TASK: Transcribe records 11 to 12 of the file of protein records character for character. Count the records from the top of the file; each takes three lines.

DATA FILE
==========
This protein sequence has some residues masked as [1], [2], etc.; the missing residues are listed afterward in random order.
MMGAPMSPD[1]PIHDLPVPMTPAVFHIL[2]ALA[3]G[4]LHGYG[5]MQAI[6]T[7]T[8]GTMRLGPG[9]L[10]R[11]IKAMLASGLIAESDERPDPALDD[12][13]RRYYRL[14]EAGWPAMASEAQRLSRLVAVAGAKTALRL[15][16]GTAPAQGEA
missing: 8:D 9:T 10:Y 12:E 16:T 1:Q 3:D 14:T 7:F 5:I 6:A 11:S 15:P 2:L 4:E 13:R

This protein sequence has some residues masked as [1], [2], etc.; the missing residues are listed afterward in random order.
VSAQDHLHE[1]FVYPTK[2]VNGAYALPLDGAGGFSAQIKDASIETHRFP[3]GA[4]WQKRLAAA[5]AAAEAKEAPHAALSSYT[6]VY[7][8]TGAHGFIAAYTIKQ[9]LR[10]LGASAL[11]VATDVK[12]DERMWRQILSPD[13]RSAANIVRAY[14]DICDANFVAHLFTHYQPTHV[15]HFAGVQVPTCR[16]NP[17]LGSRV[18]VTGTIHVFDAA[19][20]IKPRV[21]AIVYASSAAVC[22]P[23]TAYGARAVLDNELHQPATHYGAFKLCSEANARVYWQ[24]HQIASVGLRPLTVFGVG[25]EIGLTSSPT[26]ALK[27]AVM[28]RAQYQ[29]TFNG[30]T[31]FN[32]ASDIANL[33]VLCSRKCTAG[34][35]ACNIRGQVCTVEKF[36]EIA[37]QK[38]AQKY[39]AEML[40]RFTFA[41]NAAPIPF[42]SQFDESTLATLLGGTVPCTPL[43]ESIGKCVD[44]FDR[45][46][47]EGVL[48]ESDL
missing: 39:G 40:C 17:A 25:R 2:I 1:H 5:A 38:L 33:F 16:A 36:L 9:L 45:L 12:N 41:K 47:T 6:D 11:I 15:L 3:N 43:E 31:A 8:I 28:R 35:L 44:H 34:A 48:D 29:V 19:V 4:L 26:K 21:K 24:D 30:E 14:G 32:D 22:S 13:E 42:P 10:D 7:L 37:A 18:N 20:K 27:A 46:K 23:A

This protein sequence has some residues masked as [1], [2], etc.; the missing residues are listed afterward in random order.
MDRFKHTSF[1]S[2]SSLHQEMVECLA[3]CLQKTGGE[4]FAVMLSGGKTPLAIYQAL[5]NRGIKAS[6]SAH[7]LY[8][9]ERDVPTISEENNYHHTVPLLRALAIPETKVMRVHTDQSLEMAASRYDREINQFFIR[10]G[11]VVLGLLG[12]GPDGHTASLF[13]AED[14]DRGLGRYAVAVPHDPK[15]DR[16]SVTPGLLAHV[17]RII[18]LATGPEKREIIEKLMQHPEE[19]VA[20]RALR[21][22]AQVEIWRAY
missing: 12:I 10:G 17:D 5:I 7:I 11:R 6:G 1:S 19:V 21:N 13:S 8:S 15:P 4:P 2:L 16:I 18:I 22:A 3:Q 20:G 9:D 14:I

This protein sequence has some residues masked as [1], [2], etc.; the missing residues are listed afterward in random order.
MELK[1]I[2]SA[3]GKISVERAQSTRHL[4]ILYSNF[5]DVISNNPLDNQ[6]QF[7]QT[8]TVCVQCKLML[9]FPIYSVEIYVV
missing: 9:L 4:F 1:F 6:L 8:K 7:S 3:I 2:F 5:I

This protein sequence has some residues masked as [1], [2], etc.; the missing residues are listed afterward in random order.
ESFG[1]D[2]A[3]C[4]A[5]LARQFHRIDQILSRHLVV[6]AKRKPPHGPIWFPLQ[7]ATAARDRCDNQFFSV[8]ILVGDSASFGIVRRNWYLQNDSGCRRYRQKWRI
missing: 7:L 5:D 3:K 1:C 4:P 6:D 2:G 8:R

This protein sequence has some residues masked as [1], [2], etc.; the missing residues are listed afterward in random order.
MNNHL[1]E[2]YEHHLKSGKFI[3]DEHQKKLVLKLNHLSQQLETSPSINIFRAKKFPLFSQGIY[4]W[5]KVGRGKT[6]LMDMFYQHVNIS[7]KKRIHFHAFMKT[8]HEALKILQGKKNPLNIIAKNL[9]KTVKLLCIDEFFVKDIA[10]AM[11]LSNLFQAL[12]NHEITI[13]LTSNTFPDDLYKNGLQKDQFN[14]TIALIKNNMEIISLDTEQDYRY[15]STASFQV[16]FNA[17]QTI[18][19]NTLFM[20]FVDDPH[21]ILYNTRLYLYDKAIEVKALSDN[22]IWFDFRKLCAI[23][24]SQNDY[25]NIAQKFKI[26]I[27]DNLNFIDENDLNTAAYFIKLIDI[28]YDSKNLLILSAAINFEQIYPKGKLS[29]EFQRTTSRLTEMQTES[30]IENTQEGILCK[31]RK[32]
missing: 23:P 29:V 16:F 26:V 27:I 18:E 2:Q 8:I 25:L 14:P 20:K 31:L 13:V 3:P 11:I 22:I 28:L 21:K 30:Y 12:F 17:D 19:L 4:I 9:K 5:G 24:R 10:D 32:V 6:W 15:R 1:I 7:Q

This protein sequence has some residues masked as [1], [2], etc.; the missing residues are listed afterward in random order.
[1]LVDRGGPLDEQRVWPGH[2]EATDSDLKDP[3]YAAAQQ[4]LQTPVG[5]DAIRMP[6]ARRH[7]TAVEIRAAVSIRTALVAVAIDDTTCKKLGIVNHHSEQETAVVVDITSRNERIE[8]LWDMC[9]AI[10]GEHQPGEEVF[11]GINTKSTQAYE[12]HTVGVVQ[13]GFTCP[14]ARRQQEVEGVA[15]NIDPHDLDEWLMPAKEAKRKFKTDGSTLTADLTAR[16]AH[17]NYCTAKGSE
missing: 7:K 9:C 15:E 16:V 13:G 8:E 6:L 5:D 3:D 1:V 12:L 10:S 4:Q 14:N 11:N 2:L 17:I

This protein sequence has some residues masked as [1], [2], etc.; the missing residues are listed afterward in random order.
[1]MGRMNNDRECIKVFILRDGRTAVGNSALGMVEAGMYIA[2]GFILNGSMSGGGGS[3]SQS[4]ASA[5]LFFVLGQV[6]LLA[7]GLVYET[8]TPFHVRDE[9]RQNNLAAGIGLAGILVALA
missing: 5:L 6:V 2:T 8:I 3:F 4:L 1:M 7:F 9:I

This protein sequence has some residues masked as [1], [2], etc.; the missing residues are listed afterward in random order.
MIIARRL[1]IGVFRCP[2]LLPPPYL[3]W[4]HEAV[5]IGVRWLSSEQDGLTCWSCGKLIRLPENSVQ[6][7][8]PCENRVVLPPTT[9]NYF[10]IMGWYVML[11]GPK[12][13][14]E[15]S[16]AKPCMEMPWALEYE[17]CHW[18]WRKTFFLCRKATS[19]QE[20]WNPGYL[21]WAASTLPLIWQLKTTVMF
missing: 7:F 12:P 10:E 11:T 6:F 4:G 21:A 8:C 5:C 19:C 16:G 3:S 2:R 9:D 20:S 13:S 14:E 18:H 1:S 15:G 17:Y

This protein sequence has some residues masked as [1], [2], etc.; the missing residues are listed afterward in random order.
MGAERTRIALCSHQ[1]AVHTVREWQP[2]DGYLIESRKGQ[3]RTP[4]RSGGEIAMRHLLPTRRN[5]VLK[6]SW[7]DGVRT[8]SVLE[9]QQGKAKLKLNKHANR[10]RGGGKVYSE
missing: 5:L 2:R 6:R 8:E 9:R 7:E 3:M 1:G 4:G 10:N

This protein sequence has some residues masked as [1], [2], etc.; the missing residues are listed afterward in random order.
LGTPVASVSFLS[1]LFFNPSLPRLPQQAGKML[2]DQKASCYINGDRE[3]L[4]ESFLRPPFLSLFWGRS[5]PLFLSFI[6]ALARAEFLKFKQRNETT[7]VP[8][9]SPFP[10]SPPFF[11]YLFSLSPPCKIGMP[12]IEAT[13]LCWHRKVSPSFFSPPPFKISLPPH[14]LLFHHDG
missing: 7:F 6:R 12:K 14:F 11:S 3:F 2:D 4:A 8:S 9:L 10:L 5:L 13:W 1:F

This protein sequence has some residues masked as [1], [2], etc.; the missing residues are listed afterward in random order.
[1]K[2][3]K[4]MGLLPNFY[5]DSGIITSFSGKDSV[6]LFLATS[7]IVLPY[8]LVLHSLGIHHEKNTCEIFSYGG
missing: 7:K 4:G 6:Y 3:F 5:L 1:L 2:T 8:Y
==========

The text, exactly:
This protein sequence has some residues masked as [1], [2], etc.; the missing residues are listed afterward in random order.
LGTPVASVSFLS[1]LFFNPSLPRLPQQAGKML[2]DQKASCYINGDRE[3]L[4]ESFLRPPFLSLFWGRS[5]PLFLSFI[6]ALARAEFLKFKQRNETT[7]VP[8][9]SPFP[10]SPPFF[11]YLFSLSPPCKIGMP[12]IEAT[13]LCWHRKVSPSFFSPPPFKISLPPH[14]LLFHHDG
missing: 7:F 6:R 12:K 14:F 11:S 3:F 2:D 4:A 8:S 9:L 10:L 5:L 13:W 1:F

This protein sequence has some residues masked as [1], [2], etc.; the missing residues are listed afterward in random order.
[1]K[2][3]K[4]MGLLPNFY[5]DSGIITSFSGKDSV[6]LFLATS[7]IVLPY[8]LVLHSLGIHHEKNTCEIFSYGG
missing: 7:K 4:G 6:Y 3:F 5:L 1:L 2:T 8:Y